A South Yorkshire school hailed as the most improved in Yorkshire less than three years ago has now been rated inadequate by inspectors.
Barnsley Academy at Kendray hit a peak in 2011 when 55 per cent of its pupils achieved five or more good GCSEs - compared with just six per cent in 2006.
The school’s last inspection resulted in a grade of ‘good’.
But since then results have declined and last summer the pass rate had sunk back to 37 per cent, below the Government’s ‘floor target’ of 40.
The school is run by the United Learning Trust, which is also in charge of Sheffield Park and Sheffield Springs academies.
An Ofsted team found that its senior leaders had been slow to deal with the downturn in achievement and now had serious weaknesses.
Its GCSE grades were not good enough with too many students not making progress expected of them in English and maths, while too few were doing well.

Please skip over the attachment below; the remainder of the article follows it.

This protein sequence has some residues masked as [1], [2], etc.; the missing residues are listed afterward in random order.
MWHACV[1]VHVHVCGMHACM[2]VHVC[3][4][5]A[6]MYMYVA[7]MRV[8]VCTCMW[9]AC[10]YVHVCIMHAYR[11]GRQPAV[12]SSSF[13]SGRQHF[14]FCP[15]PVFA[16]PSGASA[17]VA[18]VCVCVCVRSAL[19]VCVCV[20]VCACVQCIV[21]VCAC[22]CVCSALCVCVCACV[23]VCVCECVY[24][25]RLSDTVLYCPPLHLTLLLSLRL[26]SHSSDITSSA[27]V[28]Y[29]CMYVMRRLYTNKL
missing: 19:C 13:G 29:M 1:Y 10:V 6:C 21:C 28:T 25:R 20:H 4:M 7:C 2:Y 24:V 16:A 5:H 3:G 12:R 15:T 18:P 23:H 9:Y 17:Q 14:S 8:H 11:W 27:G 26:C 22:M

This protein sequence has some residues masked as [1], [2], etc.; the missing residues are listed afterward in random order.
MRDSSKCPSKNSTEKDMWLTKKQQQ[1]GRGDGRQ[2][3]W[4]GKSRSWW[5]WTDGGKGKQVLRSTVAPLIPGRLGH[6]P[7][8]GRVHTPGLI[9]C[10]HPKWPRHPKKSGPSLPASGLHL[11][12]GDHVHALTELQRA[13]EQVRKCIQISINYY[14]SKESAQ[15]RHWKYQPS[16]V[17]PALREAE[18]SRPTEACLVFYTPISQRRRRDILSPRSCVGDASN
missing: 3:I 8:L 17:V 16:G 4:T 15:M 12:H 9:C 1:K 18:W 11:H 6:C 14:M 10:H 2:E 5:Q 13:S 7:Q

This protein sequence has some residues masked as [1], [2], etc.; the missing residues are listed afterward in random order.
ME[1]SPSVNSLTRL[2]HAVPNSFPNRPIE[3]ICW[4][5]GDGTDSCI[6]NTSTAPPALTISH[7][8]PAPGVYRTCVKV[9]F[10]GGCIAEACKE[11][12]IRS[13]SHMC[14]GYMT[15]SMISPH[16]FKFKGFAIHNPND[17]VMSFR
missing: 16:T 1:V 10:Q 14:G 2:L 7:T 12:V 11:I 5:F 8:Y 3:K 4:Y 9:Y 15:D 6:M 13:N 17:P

The achievement gap between disadvantaged youngsters and others in the school was too wide.
Older students in this group did not attend regularly enough and funding allocated to them was not being spent effectively.
Teaching quality was rated inadequate and pupils were not being consistently challenged to think deeply.
Behaviour was not good enougth in many lessons, while the sixth form required improvement.
ULT’s Janet Woods promised improvements in a letter to parents.
But she said: “While disappointed in this outcome, we agree with Ofsted’s findings. Despite some years of excellent progress, sustaining and maintaining the momentum of improvement has proved tough.”